FedEx thinks small with $2.4 billion purchase of Kinko’s FedEx thinks small with $2 FedEx thinks small with $2

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At FedEx Corp. and United Parcel Service of America, the battle for small-business customers seems to get bigger every day. FedEx announced on Dec. 30 that it was acquiring privately held Kinko’s—which it called "a magnet for small- and medium-sized businesses"—for $2.4 billion in cash.

That deal mirrors the move made by UPS when it acquired Mail Boxes Etc. in March 2001 for $185 million. At the time, FedEx’s chief competitor said the deal would enable it to "develop new opportunities in such areas as small-business services,
e-commerce and financial services.

FedEx, with $22.5 billion in revenue in 2003, and UPS, with $31.3 billion in revenue in fiscal 2002, are among the world’s largest companies. Both say they have contractual relationships with most, if not all, of the Fortune 1000 companies.

While FedEx and UPS have growth opportunities with large companies, both say the real potential lies in serving smaller businesses.

"It’s very important, because the small- to medium-sized business market offers the higher opportunity for growth," said Jess Bunn, FedEx manager-media relations.

Small business is big business

Small business is clearly big business, accounting for about half of private-sector gross domestic product, according to the National Federation of Independent Businesses.

Small businesses are attractive to the shipping industry—provided their volume can be aggregated through retail outlets such as Kinko’s—because these customers provide higher margins. "Because small- to medium-sized businesses and consumers are not on a contract basis, the yield tends to be high," Bunn explained.

With its Kinko’s acquisition, which is expected to close this month, FedEx will gain 1,200 retail locations worldwide.

The pair already had a close relationship: FedEx has been the exclusive shipping provider for Kinko’s since 1988. FedEx expects to boost shipping services at Kinko’s stores currently without a full-time FedEx counter. "Locations that are staffed by a FedEx employee typically have about 10 times the volume of a location that only has a drop box," Bunn said.

FedEx is also bullish on growing Kinko’s internationally beyond its current 110 locations outside the U.S.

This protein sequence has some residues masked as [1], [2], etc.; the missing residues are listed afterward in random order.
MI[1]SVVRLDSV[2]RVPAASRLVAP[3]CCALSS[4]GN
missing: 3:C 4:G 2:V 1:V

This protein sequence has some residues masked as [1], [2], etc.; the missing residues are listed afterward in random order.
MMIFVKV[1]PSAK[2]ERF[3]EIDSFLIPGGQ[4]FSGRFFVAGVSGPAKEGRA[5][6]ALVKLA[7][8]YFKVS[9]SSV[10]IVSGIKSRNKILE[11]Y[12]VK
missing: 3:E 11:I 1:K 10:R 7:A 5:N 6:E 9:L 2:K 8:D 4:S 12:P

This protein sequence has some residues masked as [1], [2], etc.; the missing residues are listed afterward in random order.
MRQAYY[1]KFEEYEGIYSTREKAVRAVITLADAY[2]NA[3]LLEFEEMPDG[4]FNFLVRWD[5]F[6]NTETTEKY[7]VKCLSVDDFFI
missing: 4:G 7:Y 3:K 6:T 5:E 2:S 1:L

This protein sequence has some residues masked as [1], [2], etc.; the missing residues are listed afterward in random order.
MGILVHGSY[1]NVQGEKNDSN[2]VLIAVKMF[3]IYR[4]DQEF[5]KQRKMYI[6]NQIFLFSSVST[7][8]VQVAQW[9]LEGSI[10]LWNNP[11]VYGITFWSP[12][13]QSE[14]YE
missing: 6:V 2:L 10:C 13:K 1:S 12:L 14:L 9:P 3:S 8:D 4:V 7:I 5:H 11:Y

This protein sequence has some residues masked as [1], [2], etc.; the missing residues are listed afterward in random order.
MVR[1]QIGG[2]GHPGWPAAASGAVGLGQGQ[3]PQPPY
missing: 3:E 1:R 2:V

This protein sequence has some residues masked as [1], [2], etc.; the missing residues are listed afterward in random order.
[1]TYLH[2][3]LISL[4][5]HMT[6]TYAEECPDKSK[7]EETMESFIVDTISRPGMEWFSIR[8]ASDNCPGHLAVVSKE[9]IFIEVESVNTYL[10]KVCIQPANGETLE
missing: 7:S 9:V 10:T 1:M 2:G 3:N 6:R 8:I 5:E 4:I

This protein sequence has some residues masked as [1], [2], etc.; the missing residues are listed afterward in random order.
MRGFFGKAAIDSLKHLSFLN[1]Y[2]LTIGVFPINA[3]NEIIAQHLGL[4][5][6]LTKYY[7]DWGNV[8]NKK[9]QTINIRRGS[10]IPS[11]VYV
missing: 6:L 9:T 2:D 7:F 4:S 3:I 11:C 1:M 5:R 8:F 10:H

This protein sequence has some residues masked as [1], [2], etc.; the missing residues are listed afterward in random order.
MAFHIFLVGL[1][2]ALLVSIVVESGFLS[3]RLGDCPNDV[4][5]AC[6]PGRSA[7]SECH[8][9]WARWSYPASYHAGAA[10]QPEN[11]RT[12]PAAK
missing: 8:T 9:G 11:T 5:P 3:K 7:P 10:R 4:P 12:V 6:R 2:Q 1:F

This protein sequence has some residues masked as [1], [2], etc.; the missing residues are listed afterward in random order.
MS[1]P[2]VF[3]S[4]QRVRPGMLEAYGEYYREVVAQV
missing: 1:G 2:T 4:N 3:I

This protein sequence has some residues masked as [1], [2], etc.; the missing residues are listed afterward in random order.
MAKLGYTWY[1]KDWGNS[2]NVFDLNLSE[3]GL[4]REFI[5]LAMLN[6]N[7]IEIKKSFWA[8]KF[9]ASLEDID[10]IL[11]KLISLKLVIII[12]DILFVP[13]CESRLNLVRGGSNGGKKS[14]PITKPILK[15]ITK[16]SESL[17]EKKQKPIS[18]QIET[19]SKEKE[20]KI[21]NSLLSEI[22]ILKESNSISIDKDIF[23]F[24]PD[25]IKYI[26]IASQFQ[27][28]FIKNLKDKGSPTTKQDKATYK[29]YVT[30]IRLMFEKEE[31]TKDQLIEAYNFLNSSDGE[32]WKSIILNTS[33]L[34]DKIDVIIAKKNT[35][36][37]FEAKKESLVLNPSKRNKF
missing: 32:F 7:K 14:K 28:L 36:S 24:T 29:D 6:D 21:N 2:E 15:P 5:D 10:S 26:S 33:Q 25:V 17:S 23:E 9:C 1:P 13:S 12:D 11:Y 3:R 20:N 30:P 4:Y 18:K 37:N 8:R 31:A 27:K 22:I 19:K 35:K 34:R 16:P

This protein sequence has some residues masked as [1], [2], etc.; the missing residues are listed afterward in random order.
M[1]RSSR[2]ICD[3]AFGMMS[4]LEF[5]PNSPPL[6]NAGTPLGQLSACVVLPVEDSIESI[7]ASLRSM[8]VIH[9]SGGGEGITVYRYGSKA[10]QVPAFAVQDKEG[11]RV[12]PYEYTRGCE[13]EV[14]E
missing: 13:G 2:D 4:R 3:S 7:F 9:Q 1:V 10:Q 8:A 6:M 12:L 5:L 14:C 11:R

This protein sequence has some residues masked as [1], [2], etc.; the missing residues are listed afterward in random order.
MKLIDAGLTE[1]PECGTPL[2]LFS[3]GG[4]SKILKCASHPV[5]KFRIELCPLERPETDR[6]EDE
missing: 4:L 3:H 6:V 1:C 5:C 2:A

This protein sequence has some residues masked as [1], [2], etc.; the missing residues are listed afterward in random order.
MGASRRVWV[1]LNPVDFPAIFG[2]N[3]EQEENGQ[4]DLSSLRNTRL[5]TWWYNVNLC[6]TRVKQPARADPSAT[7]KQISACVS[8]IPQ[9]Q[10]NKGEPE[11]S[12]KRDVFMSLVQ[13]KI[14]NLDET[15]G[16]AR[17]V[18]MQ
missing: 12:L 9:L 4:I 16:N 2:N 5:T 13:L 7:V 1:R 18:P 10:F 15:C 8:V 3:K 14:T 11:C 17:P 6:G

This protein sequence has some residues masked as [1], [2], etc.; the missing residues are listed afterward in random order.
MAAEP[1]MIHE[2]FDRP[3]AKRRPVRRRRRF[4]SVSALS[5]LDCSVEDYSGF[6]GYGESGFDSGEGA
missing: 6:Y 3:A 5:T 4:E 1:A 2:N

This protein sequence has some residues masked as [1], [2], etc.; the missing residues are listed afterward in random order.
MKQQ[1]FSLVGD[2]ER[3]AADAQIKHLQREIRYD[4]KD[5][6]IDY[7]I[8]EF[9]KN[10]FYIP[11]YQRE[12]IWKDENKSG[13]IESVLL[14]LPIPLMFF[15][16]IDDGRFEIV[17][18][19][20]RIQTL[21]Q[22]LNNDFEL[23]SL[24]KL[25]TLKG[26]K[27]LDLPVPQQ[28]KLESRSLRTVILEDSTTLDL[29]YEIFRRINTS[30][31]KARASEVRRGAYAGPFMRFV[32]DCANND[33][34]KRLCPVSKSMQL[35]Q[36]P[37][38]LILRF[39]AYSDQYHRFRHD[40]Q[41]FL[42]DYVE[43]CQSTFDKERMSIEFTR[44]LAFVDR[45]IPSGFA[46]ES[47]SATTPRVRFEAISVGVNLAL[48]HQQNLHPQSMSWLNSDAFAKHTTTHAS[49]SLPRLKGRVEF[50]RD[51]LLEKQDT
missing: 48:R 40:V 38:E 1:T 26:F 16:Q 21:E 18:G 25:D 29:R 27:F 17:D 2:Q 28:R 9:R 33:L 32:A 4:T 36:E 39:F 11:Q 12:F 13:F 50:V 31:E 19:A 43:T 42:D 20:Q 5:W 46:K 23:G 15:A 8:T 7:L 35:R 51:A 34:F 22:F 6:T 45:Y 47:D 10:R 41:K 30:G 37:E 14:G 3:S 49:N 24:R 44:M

Kinko's name change?

At press time, FedEx said it was premature to discuss marketing programs surrounding the promotion of Kinko’s as part of the company. But FedEx did acknowledge that keeping the name Kinko’s for the long term was not a given. "We will certainly keep it for the time being, but I expect that will be something that we will study," Bunn said.

UPS has changed the name of many former Mail Boxes Etc. franchises to the UPS Store, rolling out the rebranding program in the first quarter of last year. Of about 3,500 Mail Boxes Etc. stores, about 3,100 are now UPS Stores, according to Steve Holmes, manager-public relations for UPS. He added that at stores that have adopted the UPS name, monthly shipping volume doubled between April and September of last year.

As at FedEx, UPS’ marketing efforts to small businesses go beyond its acquisition of a retail presence. UPS continues to operate shipping counters, which existed before the Mail Boxes Etc. deal, at Office Depot and Staples stores. "Our small-business presence was already enormous," Holmes said. "We have more than 2 million small-business customers."

Additionally, UPS Capital courts small businesses with loans and other forms of financing. The unit recently announced a $200,000 loan and a one-year, $50,000 secured line of credit to, a toy e-tailer.

"Small businesses represent a significant portion of UPS’ customer base, and we support them by providing working capital through government-guaranteed loans along with other services such as small-business credit cards," UPS Capital President Bob Bernabucci said in a statement. "Further, by combining financial services with UPS’ expertise in moving goods, we often can help small businesses improve their cash flow and streamline operations." M

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